Overall, 18.6% of the participants had pre-obesity and 27.9% had obesity; thus, the combined prevalence was 46.5%. This figure is lower than the 56.2% prevalence of pre-obesity and above reported among Iranian women [25], yet higher than the 43.2% reported among Botswana women [26]. Analysis of data from the 2019 KNHANES indicated that the prevalence of pre-obesity and obesity among adult women aged 19 years and older was 46.4%, with 19.1% exhibiting pre-obesity and 27.3% obesity. Among young adult women (19–39 years), the rate was 30.0% (pre-obesity, 11.0%; obesity, 19.0%), and among middle-aged women (40–64 years), the rate was 50.8% (pre-obesity, 21.7%; obesity, 29.1%) [9]. Considering the 2019 KNHANES data [9] and the findings of this study, nearly half of Korean adult women aged 19-64 have at least pre-obesity, with about half of this group in the obese category. These findings underscore the urgency of obesity prevention and management, targeting women with pre-obesity as a group at high risk. Consequently, there is a need to broaden the scope of obesity prevention and management to include this group. Additionally, more practical and effective prevention and management programs should be developed, informed by ongoing research into factors contributing to the prevalence of pre-obesity and obesity in adult women.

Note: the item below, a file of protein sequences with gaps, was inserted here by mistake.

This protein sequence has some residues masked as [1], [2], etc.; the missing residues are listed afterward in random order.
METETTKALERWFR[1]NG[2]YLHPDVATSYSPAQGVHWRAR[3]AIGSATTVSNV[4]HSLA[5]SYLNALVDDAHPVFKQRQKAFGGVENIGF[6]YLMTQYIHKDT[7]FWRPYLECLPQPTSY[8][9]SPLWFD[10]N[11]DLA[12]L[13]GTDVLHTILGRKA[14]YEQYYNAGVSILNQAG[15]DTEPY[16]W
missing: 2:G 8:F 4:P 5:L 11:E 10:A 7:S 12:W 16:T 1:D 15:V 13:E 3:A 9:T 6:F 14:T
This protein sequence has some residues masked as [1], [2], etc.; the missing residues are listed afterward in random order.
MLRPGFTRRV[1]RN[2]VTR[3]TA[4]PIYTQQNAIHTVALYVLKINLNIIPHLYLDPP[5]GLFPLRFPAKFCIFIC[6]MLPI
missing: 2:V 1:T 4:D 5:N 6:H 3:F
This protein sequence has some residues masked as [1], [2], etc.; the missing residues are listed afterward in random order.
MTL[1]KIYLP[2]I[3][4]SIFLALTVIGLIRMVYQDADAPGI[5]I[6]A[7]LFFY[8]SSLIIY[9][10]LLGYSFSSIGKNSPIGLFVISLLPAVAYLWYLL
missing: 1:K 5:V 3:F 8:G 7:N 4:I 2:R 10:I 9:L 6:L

In this study, the prevalence of pre-obesity and above was higher in adult women aged 50–59 and 60–64 years compared to those aged 19–29 years. This aligns with previous research [16,25] indicating an increased prevalence of pre-obesity and above as women age. However, some studies have found no association between age and obesity in women [17]. This discrepancy may stem from the fact that these studies only included women aged 19–39 years and compared the mean ages of women with and without obesity, rather than examining differences in obesity prevalence across age groups. Therefore, based on previous research [16,25] and our findings, the prevalence of pre-obesity and above tends to rise with age. The growing prevalence of pre-obesity and above among aging women may be attributed to a decline in physical activity and an increased consumption of calorie-dense foods, such as sugary snacks [27]. A study on Korean adults found that the consumption of high-sodium foods, such as soups, stews, and stewed dishes, escalated with age among those with pre-obesity and above [28]. Given that high sodium intake has been linked to an elevated risk of obesity [29], the rising prevalence of pre-obesity and above in Korean adult women could be associated with such unhealthy dietary habits. Therefore, to minimize the prevalence of pre-obesity and obesity, it is essential to promote lifestyle changes that encourage physical activity and to provide education on healthy eating practices, including the reduction of salty food consumption. Additionally, active interventions by nutrition professionals are necessary [16,28].